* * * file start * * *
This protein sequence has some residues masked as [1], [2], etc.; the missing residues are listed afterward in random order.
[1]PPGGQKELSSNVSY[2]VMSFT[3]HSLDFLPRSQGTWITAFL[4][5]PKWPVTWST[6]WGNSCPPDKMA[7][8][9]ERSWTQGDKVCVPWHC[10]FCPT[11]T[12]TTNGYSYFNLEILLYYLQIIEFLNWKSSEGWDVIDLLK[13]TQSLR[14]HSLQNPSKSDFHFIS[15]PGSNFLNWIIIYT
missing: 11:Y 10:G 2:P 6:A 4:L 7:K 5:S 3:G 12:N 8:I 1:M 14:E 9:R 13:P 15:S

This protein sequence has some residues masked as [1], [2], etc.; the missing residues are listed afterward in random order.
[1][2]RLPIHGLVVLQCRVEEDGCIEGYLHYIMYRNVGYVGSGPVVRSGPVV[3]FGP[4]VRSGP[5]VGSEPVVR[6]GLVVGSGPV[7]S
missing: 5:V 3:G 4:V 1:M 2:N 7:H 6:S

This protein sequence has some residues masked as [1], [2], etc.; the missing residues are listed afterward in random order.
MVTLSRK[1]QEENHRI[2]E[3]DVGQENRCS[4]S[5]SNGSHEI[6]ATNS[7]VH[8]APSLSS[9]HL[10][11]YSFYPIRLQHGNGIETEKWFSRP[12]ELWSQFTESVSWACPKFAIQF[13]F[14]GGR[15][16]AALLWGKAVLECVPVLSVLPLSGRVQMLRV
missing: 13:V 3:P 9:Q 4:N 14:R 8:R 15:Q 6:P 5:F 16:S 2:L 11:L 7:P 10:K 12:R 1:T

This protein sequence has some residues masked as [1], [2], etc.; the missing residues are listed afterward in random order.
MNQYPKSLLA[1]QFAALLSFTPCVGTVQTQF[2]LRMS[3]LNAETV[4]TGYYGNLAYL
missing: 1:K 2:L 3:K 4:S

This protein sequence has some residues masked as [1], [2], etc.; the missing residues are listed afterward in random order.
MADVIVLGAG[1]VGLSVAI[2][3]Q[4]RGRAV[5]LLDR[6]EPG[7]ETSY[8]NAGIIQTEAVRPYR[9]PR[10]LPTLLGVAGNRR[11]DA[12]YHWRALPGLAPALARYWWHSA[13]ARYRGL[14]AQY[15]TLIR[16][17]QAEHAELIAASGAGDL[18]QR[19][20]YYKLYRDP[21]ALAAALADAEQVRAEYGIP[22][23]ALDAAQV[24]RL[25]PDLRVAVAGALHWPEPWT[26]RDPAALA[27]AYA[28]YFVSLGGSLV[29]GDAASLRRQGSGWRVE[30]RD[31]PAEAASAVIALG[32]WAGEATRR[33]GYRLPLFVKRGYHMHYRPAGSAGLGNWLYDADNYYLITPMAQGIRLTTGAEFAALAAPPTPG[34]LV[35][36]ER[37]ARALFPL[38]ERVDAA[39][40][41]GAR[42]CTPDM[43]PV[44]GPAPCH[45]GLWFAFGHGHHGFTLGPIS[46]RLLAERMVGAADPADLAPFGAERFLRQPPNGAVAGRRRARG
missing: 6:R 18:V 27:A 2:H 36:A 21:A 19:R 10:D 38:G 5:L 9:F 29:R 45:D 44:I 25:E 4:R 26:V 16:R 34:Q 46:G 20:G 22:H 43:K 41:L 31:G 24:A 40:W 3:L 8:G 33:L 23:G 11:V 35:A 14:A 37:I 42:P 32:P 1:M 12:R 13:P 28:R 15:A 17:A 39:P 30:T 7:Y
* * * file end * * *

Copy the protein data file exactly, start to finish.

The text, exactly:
This protein sequence has some residues masked as [1], [2], etc.; the missing residues are listed afterward in random order.
[1]PPGGQKELSSNVSY[2]VMSFT[3]HSLDFLPRSQGTWITAFL[4][5]PKWPVTWST[6]WGNSCPPDKMA[7][8][9]ERSWTQGDKVCVPWHC[10]FCPT[11]T[12]TTNGYSYFNLEILLYYLQIIEFLNWKSSEGWDVIDLLK[13]TQSLR[14]HSLQNPSKSDFHFIS[15]PGSNFLNWIIIYT
missing: 11:Y 10:G 2:P 6:A 4:L 7:K 5:S 3:G 12:N 8:I 1:M 14:E 9:R 13:P 15:S

This protein sequence has some residues masked as [1], [2], etc.; the missing residues are listed afterward in random order.
[1][2]RLPIHGLVVLQCRVEEDGCIEGYLHYIMYRNVGYVGSGPVVRSGPVV[3]FGP[4]VRSGP[5]VGSEPVVR[6]GLVVGSGPV[7]S
missing: 5:V 3:G 4:V 1:M 2:N 7:H 6:S

This protein sequence has some residues masked as [1], [2], etc.; the missing residues are listed afterward in random order.
MVTLSRK[1]QEENHRI[2]E[3]DVGQENRCS[4]S[5]SNGSHEI[6]ATNS[7]VH[8]APSLSS[9]HL[10][11]YSFYPIRLQHGNGIETEKWFSRP[12]ELWSQFTESVSWACPKFAIQF[13]F[14]GGR[15][16]AALLWGKAVLECVPVLSVLPLSGRVQMLRV
missing: 13:V 3:P 9:Q 4:N 14:R 8:R 15:Q 6:P 5:F 16:S 2:L 11:L 7:P 10:K 12:R 1:T

This protein sequence has some residues masked as [1], [2], etc.; the missing residues are listed afterward in random order.
MNQYPKSLLA[1]QFAALLSFTPCVGTVQTQF[2]LRMS[3]LNAETV[4]TGYYGNLAYL
missing: 1:K 2:L 3:K 4:S

This protein sequence has some residues masked as [1], [2], etc.; the missing residues are listed afterward in random order.
MADVIVLGAG[1]VGLSVAI[2][3]Q[4]RGRAV[5]LLDR[6]EPG[7]ETSY[8]NAGIIQTEAVRPYR[9]PR[10]LPTLLGVAGNRR[11]DA[12]YHWRALPGLAPALARYWWHSA[13]ARYRGL[14]AQY[15]TLIR[16][17]QAEHAELIAASGAGDL[18]QR[19][20]YYKLYRDP[21]ALAAALADAEQVRAEYGIP[22][23]ALDAAQV[24]RL[25]PDLRVAVAGALHWPEPWT[26]RDPAALA[27]AYA[28]YFVSLGGSLV[29]GDAASLRRQGSGWRVE[30]RD[31]PAEAASAVIALG[32]WAGEATRR[33]GYRLPLFVKRGYHMHYRPAGSAGLGNWLYDADNYYLITPMAQGIRLTTGAEFAALAAPPTPG[34]LV[35][36]ER[37]ARALFPL[38]ERVDAA[39][40][41]GAR[42]CTPDM[43]PV[44]GPAPCH[45]GLWFAFGHGHHGFTLGPIS[46]RLLAERMVGAADPADLAPFGAERFLRQPPNGAVAGRRRARG
missing: 6:R 18:V 27:A 2:H 36:A 21:A 19:R 10:D 38:G 5:L 9:F 29:R 45:D 44:I 25:E 4:R 26:V 16:R 34:Q 46:G 20:G 22:H 43:K 41:L 31:G 24:A 40:W 3:L 8:G 33:L 23:G 11:V 35:A 14:A 37:I 42:P 32:P 1:M 12:R 13:P 28:R 15:A 17:A 39:P 30:T 7:Y